Friday, October 23, 2009

Paths of Glory

Paths of Glory, 1957
Dir: Stanley Kubrick
October 23, 2009

I don't know if it's the Kirk Douglas effect, but I was not really impressed with this in the overall. Yo, Kirk! You are acting as a French colonel, not a gunslinger in a Western. What's up with the english in this, anyway? It was pretty hard to imagine all those guys as French, but I guess it really doesn't matter in the end if other things are done right. The real problem is with Douglas playing an American every-man with American attitudes stuck in the French Army during WWI. Anytime he (or anybody, for that matter) talks, any semblance of reality is blown to smithereens. There is no tact in any of the acting.

The film sets up a huge Kubrick theme (anti-authority) and yet I wasn't invested in the film at all until the end. The black-and-white cinematography is terrific, and rightly showcases the awful lives men live when they are at war, but the black-and-white story itself is a no real importance. George Macready's ambitious, vengeful general is heavy handed, as is all the mise-en-scene that accompanies him (the dinner parties, the cognac, heck, even his "sofa" at the court-martial). With his voice, he comes across as some entitled Ivy League snob. The obvious counter-point to Douglas. From the very beginning, you are getting banged over the head that Douglas' Col. Dax and Macready's Gen. Mireau are headed for a confrontation. Some of the the minor characters (a sly, political minded Gen. or a drunken, cowardly Lt.) aren't so easy to pin down, but the way they play out most certainly is. Now, again, this isn't necessarily a bad thing, it's just the technique and execution are somewhat lacking, if you ask me.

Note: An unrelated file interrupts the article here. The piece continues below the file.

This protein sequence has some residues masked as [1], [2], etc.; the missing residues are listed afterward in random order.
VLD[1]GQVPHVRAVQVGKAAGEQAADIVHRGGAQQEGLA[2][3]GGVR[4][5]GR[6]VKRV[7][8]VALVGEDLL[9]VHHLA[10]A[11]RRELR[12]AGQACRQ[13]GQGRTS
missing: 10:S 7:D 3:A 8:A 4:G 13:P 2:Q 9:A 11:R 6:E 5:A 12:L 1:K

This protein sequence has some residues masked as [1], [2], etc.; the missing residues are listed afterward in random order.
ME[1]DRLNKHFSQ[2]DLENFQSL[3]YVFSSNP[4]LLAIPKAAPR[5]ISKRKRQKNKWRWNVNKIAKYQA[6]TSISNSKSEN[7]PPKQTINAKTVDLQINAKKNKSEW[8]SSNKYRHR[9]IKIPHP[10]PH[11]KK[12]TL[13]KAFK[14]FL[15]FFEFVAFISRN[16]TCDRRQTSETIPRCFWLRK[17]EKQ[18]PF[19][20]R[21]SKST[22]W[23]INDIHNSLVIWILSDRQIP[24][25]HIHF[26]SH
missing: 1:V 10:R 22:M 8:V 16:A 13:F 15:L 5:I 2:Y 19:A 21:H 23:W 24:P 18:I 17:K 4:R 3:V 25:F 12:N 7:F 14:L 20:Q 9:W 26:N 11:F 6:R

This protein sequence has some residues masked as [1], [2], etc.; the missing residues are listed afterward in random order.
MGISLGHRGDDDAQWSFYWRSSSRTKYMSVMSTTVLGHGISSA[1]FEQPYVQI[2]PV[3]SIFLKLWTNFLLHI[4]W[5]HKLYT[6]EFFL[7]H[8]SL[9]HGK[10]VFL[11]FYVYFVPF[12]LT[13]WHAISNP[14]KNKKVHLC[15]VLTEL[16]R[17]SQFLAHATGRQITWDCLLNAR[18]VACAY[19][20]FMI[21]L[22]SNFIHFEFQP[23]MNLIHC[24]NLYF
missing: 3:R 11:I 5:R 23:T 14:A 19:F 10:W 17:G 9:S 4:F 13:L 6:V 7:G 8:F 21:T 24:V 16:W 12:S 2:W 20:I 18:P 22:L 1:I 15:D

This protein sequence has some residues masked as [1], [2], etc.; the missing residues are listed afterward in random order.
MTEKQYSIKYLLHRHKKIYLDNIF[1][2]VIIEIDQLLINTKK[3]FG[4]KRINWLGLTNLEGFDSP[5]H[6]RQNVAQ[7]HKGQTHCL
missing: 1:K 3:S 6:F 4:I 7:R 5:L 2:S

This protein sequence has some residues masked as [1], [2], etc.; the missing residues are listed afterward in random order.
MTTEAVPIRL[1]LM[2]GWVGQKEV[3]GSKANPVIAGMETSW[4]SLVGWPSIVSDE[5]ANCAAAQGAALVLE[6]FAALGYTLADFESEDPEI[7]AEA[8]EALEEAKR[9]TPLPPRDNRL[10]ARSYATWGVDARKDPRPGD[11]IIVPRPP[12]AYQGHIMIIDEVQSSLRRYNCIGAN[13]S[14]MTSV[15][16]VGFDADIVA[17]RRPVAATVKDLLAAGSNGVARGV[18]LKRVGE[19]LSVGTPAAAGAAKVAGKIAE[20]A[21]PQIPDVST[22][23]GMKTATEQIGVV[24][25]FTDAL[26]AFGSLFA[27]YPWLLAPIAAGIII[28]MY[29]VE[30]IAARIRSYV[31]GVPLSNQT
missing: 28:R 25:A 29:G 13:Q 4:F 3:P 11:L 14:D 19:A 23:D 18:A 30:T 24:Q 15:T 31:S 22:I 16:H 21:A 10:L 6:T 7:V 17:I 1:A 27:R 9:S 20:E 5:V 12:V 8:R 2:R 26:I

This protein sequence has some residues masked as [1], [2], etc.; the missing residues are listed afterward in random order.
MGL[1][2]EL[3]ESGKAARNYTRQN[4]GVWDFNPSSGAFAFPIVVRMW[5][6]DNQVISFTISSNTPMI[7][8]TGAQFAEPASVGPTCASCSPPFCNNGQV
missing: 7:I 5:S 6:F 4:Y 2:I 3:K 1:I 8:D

Kubrick's pessimism is what really shines through. A forthright portrayal of injustice with a tragic ending. As he says, it's not so much an anti-war film as it's an assault on the "ignorance of authority." The battle charge was pretty heart-pounding for me, if only because I'm kinda interested in WWI in that it is severely under-filmed in terms of combat. The technology vastly outpaced the strategy of the times and NO ONE comprehended until millions had died. Seriously, let's charge at Gatling guns like they're horses! Anyway, the hard-eyed camera bores directly into the minds of some of the characters, and the execution scene is gut-wrenching, even if you don't feel bad for the characters portrayed, only for them as human beings. Some of the best acting in the film is done by Ralph Meeker, as a Cpl. who tries to say stern faced in the hours before his death but eventually breaks down in fear and self-pity as the time comes. You can't can't help but feel bitter when they die. But that's about the only emotion I felt at the end, bitter. At the "authority" in the film, and the film itself. It could have been the film that tons of people rave about. It really isn't.

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